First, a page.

As the saying goes: if it’s not broken, don’t fix it! This article is not applicable to every couple but was written with the sole intention for couples to encourage one another and strengthen their relationship. Men, empower your partners to strive for independence by involving her and elevating her financial confidence. Women, respect and validate your partner because he needs to know that you have his back and that you are confident in his abilities to provide–whether he is the CEO of a Fortune 500 company, or a gig worker.
In addition, I challenge you to think about your sons and daughters in the context of what behaviors are you modeling, and what encouragement are you offering them when it comes to understanding finances and relationships.
My writing is meant to provoke thoughtful and open conversations between couples and their finances. I am very passionate and committed to the success of relationships as I purposely encourage and support couples to strengthen their love, commitment, and relationship through financial intimacy.
Today’s What’s Up is about “ Right to Repair” laws. If you have purchased a laptop or cell phone and need repairs done to the product, you usually have to return the product to the manufacturer. Well, there are Right to Repair” laws sweeping the states giving the customers and consumers the ability to fix the product ourselves, or take it to an independent repair shop. What it means is that manufacturers will be forced to share information with independent repair businesses, or us as consumers when we decide to repair items ourselves, and not be at their mercy. The result is that both time and money can be saved by consumers. Check your state to see if any “ Right to Repair “ laws exist or will be in new legislation. These changes could save you money. And that’s what’s up!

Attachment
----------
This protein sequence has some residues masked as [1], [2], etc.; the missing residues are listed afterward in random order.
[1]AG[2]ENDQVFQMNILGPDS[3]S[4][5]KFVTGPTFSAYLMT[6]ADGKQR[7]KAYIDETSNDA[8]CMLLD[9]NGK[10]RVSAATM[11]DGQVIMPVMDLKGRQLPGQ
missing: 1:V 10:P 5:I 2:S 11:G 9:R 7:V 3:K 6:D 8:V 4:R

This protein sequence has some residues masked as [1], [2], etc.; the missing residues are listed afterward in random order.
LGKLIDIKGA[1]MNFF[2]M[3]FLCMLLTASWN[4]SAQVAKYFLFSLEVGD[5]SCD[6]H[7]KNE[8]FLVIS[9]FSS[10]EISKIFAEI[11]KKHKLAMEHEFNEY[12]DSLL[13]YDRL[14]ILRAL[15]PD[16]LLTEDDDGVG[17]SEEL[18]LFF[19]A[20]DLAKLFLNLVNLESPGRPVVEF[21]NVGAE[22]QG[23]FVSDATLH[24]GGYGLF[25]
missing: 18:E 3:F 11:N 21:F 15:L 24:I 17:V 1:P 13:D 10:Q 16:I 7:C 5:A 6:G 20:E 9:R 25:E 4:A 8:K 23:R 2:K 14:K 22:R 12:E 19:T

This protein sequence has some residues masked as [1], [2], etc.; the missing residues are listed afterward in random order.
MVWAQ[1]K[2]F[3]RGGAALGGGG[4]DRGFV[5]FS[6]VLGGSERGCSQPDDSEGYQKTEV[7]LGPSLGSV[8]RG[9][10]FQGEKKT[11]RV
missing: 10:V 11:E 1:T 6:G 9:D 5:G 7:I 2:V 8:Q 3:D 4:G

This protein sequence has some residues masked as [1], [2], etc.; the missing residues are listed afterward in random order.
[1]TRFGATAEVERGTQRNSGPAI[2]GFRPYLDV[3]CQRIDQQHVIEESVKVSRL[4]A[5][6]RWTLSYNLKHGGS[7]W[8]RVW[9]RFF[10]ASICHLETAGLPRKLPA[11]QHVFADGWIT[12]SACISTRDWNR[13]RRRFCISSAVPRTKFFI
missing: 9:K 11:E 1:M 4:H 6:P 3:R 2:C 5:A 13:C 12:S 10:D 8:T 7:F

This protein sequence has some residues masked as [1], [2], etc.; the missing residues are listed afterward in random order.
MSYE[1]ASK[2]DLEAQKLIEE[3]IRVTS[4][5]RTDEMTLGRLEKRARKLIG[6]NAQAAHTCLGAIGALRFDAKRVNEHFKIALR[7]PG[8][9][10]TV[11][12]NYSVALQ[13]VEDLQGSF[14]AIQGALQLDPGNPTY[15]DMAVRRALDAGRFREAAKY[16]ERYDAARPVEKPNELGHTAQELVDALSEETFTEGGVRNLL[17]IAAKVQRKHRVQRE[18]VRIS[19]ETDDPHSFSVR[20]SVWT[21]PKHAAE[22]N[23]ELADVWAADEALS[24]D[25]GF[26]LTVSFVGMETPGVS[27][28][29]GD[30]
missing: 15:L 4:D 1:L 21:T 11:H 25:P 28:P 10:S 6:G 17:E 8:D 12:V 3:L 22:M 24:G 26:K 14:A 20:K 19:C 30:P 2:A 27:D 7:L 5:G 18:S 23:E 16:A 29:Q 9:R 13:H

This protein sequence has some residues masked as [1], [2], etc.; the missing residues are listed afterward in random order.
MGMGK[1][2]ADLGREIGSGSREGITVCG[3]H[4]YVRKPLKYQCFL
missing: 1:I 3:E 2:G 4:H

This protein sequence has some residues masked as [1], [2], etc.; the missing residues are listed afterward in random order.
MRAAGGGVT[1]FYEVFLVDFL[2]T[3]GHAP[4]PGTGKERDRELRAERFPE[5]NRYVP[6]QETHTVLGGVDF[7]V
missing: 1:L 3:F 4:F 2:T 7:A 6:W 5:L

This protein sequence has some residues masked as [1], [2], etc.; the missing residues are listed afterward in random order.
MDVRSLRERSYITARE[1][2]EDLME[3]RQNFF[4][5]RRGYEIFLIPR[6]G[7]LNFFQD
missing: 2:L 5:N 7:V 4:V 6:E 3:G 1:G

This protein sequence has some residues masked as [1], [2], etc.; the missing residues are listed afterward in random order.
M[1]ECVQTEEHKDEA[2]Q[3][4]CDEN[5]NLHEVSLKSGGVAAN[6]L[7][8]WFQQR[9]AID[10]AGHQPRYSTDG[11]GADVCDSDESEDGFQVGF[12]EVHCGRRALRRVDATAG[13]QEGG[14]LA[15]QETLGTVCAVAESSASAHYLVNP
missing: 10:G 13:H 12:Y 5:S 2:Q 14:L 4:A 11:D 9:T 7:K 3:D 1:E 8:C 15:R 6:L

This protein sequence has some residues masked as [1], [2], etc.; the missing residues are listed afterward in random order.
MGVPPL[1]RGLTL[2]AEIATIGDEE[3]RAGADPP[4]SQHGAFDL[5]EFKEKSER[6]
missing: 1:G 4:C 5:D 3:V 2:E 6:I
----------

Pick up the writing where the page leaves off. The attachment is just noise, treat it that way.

Ruthven R. Phillip, Esq., is a tax attorney, Stewardship and Philanthropy Ministry Assistant, and CEO of Give2Getrich, LLC. Give2Get Rich, LLC 2023. All Rights Reserved. Any distribution or reproduction of part or all of the contents in any form is prohibited.